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FINRA Fines Multiple Firms for Leveraged and Inverse ETF Sales
As noted in this press release from FINRA, Wells Fargo, Citigroup, Morgan Stanley, and UBS were fined for failing to supervise sales of leveraged and inverse ETFs. FINRA also alleged failures of a reasonable basis to recommend the securities (i.e. suitability).
FINRA found that: “from January 2008 through June 2009, the firms did not have adequate supervisory systems in place to monitor the sale of leveraged and inverse ETFs, and failed to conduct adequate due diligence regarding the risks and features of the ETFs. As a result, the firms did not have a reasonable basis to recommend the ETFs to their retail customers.”
Many inverse and leveraged exchange traded funds, including some by Proshares and Direxion, were designed to seek multiples of the exchange they were designed to track. However, many of these ETFs were designed to reset daily, thereby creating drastic differences in their performance over time compared to the index they were designed to track. We have seen many situations where many of the risks of these funds were not disclosed to customers.
The prospectus for the Proshares leveraged and inverse ETFs from September 2007 makes clear that these investments were an aggressive day-trading tool, not an investment appropriate or suitable for most retail investors. Specifically, the prospectus stated:
p. 7: ‘The Funds do not seek to achieve their stated investment objective over a period of time greater than one day because mathematical compounding prevents the Funds from achieving such results.’
p. 8: ‘The Funds use investment techniques that may be considered aggressive, including the use of futures contracts, options on futures contracts, securities and indices, forward contracts, swap agreements and similar instruments.’
p. 9: ‘Certain Funds are ‘leveraged’ funds in the sense that they have investment objectives to match a multiple of the performance of an index on a given day. These Funds are subject to all of the correlation risks described above. In addition, there is a special form of correlation risk that derives from these Funds’ use of leverage, which is that for periods greater than one day, the use of leverage tends to cause the performance of a Fund to be either greater than or less than the index performance times the stated multiple in the fund objective, before accounting for fees and fund expenses’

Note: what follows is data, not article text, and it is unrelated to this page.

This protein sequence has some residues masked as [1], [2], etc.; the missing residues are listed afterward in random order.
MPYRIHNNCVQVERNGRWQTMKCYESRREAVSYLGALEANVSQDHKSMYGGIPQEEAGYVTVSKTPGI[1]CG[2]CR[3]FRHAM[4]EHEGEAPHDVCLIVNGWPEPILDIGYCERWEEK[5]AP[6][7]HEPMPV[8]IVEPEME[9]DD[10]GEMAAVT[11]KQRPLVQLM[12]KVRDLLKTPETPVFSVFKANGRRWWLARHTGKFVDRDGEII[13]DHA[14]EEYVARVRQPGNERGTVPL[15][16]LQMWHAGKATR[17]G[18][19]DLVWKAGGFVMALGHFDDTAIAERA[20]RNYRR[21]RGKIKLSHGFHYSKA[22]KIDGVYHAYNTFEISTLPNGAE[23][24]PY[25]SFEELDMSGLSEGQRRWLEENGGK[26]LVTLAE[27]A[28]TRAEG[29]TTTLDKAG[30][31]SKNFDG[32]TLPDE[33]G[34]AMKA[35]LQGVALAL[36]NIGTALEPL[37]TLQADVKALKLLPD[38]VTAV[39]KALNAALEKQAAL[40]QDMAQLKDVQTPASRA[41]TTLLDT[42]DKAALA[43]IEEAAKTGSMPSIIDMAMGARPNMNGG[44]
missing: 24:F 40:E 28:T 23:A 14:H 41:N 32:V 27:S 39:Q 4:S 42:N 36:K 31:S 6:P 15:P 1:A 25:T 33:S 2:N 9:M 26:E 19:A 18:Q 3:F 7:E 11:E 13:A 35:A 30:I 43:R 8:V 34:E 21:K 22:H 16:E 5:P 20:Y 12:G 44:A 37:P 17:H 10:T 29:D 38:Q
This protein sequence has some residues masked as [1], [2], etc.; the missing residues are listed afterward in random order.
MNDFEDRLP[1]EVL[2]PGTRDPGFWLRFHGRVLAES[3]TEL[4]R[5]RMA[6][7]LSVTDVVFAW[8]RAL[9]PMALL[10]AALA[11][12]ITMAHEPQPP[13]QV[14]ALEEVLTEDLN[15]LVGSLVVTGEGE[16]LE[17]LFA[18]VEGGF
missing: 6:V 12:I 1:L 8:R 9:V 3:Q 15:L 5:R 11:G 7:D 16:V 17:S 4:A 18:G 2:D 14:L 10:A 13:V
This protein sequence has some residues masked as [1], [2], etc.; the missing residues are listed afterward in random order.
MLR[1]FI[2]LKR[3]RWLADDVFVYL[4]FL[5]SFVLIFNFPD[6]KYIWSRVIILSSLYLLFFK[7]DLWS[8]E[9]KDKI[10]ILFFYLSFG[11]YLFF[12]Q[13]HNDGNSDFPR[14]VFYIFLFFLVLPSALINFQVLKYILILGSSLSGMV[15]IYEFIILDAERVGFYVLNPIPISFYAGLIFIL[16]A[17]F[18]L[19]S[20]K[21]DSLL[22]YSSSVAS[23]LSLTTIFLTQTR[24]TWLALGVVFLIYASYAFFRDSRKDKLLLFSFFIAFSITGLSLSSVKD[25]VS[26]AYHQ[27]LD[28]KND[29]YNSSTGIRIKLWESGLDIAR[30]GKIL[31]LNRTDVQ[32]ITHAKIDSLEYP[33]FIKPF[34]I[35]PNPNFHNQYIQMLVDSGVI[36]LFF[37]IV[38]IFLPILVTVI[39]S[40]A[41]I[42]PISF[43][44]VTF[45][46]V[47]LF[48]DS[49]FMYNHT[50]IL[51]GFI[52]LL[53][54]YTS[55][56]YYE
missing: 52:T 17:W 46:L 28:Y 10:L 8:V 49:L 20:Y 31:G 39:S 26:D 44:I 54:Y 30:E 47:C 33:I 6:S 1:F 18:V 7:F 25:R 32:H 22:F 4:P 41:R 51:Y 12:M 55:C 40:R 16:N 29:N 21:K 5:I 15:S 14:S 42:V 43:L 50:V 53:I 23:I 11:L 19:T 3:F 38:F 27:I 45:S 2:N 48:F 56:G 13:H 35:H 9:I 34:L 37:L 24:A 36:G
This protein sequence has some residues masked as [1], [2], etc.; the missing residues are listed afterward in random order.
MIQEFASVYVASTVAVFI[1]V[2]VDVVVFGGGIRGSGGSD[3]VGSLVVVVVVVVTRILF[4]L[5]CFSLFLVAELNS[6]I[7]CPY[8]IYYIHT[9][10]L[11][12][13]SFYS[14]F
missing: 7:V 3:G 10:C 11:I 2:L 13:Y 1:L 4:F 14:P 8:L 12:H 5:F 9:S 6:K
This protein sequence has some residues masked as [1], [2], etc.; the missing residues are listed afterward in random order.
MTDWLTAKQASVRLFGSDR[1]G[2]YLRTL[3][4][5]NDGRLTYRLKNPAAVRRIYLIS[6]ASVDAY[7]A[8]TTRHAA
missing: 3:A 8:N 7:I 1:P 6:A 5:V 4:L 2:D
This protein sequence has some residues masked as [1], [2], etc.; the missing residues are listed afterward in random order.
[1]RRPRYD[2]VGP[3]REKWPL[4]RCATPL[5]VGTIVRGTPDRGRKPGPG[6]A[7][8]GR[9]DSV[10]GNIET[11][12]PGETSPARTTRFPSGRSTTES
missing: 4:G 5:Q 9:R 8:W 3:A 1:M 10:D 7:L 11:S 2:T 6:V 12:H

In June of 2009, FINRA issued a Regulatory Notice (09-31) regarding these Non-Traditional ETFs. The Notice states: ‘inverse and leveraged ETFs that are reset daily typically are unsuitable for retail investors who plan to hold them for longer than one trading session, particularly in volatile markets.’
If you suffered losses in your brokerage accounts resulting from your broker’s trading in ETFs, and you would like to discuss your potential claim with an attorney, please contact Greco & Greco.
Consequential Damages for Auction Rate Securities Unresolved
As set out in this Kansas City Star article Wachovia and JP Morgan Chase have joined UBS, Morgan Stanley, and Citigroup in settling charges related to their sale of Auction Rate Securities. Although the settlement agreements with exact details are not completed, it appears that the firms will be buying back frozen auction rate securities sold to individuals and small businesses.
Left open is the recovery of consequential damages suffered by buyers of the allegedly liquid ARS who couldn’t access their cash. The press releases and articles related to the settlements reference that customers will be able to seek recovery of their consequential damages through arbitration, with the firms admitting liability, but not conceding damages.
If you or your business suffered monetary damages as a result of having your funds frozen in ARS, please contact Greco & Greco for a free consultation with one of our attorneys to discuss options for recovery of your damages.
Auction Rate Securities Failures